RAS PN 08/45: Space and astronomy digest: September 2008
ROYAL ASTRONOMICAL SOCIETY PRESS INFORMATION NOTE
Date: 29th August 2008
For Immediate Release
Ref.: PN 08/45
Dr Robert Massey
Press and Policy Officer
Royal Astronomical Society
London W1J 0BQ
Tel: +44 (0)794 124 8035, +44 (0)20 7734 4582
RAS website: www.ras.org.uk
RAS SPACE AND ASTRONOMY DIGEST: SEPTEMBER 2008
This release contains a summary of some astronomical and space events that will be taking place during September. It has been written to assist the media in planning and researching future stories related to space science and astronomy, particularly those with UK involvement. It is not intended to be fully comprehensive. Dates and times may be subject to change.
5TH SEPTEMBER: ROSETTA SPACEPROBE FLIES PAST ASTEROID STEINS
In February 2004, the European Space Agency (ESA)’s Rosetta spacecraft set off on its decade long journey to the comet 67/P Churyumov-Gerasimenko. In the latest of a series of encounters with celestial objects, at 1858 GMT (1958 BST) on 5 September the space probe will pass just 800 kilometres from the asteroid 2867 Steins. Steins lies in the ‘main belt’ of asteroids, travelling around the Sun between the orbits of Mars and Jupiter and is thought to be less than 5 kilometres across.
After the encounter, Rosetta will transmit the first close-up images of the asteroid to ESA’s European Space Operations Centre (ESOC) in Darmstadt, Germany. Media representatives are invited to attend ESOC during the fly-by and to see the first images and results at a press conference the following day.
Rosetta home page
PRESS CONTACT AND REGISTRATION
Head of Corporate Communication Office, ESA / ESOC
Tel: +49 (0)6151 902861
9TH SEPTEMBER: RAS PUBLIC LECTURE: THE TUNGUSKA EVENT
On 30 June 1908 something entered the upper atmosphere of the Earth and exploded high above the forest near the Tunguska river in southern Siberia. The ‘Tunguska event’ knocked down and set fire to trees over an area of more than 2000 square kilometres. Fortunately the epicentre was in the middle of a remote area - had it happened over a town or city the results would have been disastrous. Research over the following century indicates that the destruction was probably caused by a comet or asteroid that collided with the Earth.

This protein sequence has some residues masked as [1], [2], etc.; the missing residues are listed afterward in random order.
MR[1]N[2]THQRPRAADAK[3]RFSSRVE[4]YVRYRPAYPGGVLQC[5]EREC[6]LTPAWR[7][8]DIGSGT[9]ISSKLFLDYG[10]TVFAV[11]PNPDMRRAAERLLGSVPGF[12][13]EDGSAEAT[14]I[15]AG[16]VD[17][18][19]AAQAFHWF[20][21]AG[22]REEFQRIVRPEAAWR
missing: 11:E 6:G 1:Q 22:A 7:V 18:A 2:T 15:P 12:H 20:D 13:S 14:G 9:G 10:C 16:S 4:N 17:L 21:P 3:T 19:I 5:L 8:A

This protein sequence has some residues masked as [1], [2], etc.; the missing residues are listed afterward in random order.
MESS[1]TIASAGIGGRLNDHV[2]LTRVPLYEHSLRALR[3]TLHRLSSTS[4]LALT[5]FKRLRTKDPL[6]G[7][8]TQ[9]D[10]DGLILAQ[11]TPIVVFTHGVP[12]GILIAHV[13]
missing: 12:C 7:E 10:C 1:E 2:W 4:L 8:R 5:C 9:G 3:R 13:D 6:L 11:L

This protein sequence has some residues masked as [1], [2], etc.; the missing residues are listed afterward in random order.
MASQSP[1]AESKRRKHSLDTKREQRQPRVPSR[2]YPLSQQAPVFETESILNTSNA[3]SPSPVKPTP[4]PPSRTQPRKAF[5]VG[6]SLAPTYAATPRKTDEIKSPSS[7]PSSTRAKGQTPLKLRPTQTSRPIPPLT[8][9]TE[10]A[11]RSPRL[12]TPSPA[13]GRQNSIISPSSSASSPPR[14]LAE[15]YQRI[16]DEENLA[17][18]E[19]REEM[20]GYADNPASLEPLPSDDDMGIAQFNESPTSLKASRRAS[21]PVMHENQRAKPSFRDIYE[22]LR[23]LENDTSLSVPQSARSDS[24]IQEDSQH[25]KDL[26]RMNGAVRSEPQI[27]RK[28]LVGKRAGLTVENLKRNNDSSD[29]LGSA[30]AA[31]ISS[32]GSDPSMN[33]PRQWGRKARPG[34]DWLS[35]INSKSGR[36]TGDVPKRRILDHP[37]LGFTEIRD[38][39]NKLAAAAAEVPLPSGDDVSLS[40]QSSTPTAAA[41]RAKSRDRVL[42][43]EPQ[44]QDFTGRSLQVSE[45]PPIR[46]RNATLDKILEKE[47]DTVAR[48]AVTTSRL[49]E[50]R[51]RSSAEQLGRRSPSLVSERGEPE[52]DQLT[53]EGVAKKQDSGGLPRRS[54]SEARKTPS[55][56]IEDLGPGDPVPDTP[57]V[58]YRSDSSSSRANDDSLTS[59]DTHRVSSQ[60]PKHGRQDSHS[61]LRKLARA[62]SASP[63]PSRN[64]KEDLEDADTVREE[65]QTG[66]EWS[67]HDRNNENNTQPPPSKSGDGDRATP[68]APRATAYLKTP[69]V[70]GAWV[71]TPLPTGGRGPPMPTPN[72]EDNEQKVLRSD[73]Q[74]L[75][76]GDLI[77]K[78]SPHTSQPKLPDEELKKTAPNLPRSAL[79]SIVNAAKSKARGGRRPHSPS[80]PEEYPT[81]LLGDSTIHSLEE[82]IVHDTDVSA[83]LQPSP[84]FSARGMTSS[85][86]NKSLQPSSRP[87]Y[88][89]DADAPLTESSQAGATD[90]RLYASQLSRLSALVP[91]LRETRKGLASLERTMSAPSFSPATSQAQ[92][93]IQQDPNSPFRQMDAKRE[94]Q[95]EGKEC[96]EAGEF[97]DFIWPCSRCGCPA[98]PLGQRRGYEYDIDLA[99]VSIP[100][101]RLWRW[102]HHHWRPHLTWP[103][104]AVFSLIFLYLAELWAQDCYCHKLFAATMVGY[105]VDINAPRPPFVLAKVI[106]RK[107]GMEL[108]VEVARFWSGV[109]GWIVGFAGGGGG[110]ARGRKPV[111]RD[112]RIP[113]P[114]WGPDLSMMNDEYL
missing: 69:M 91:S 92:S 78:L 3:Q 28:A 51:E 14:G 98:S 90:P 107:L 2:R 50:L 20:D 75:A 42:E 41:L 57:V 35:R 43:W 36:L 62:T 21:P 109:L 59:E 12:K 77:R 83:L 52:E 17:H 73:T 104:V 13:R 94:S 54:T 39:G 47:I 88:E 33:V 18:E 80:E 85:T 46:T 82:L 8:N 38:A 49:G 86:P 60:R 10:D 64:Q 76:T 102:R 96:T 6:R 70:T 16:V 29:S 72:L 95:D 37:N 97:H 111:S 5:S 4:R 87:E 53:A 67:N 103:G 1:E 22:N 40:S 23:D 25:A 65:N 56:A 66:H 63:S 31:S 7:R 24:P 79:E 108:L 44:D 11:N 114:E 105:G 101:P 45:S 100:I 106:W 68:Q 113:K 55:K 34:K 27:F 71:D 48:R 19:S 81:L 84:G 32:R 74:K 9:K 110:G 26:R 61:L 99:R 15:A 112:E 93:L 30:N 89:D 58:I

In the first of the new season of public lectures hosted by the Royal Astronomical Society, University of Leeds scientist Dr Chris Trayner will present the latest insights into Tunguska and outline the lessons it gives us for the protection of human society from future impact events.
RAS home page
Dr Robert Massey (details above)
10TH SEPTEMBER: LAUNCH OF GOCE GRAVITATIONAL MAPPING PROBE
On 10th September the ESA-built Gravity field and steady-state Ocean Circulation Explorer (GOCE) satellite will launch on a Russian Rockot (a converted SS-19 missile) from the Plesetsk Cosmodrome in northern Russia. In a 20-month mission, GOCE will orbit about 250 kilometres above the Earth, mapping the terrestrial gravitational field and the shape of our planet (the geoid) in unprecedented detail.
The completed GOCE map will give geophysicists a better understanding of the internal structure of the Earth and provide a better reference for studies of ocean circulation and sea level, both essential components of our understanding of the impact of climate change.
GOCE home page
ESA media relations, Paris
Tel: +33 1 5369 7155
Fax: +33 1 5369 7690
29TH SEPTEMBER – 3RD OCTOBER: 59TH INTERNATIONAL ASTRONAUTICAL CONGRESS, GLASGOW, SCOTLAND
Delegates from across the world will gather at the Scottish Exhibition and Conference Centre in Glasgow for the 59th International Astronautical Congress (IAC), running from 29th September to 3rd October. More than 2000 astronauts, space scientists, engineers and technology specialists are expected to attend the Congress, which will have a full programme of public events. Highlights include a space technology exhibition (open to the public) and a live link-up with astronauts on board the International Space Station.
IAC home page
PRESS CONTACT AND REGISTRATION
IAC 2008 Ltd
The British Interplanetary Society
27/29 South Lambeth Road
London SW8 1SZ
Tel: +44 (0) 20 7793 1050
NOTES FOR EDITORS
The Royal Astronomical Society (RAS), founded in 1820, encourages and promotes the study of astronomy, solar-system science, geophysics and closely related branches of science. The RAS organizes scientific meetings, publishes international research and review journals, recognizes outstanding achievements by the award of medals and prizes, maintains an extensive library, supports education through grants and outreach activities and represents UK astronomy nationally and internationally. Its more than 3000 members (Fellows), a third based overseas, include scientific researchers in universities, observatories and laboratories as well as historians of astronomy and others.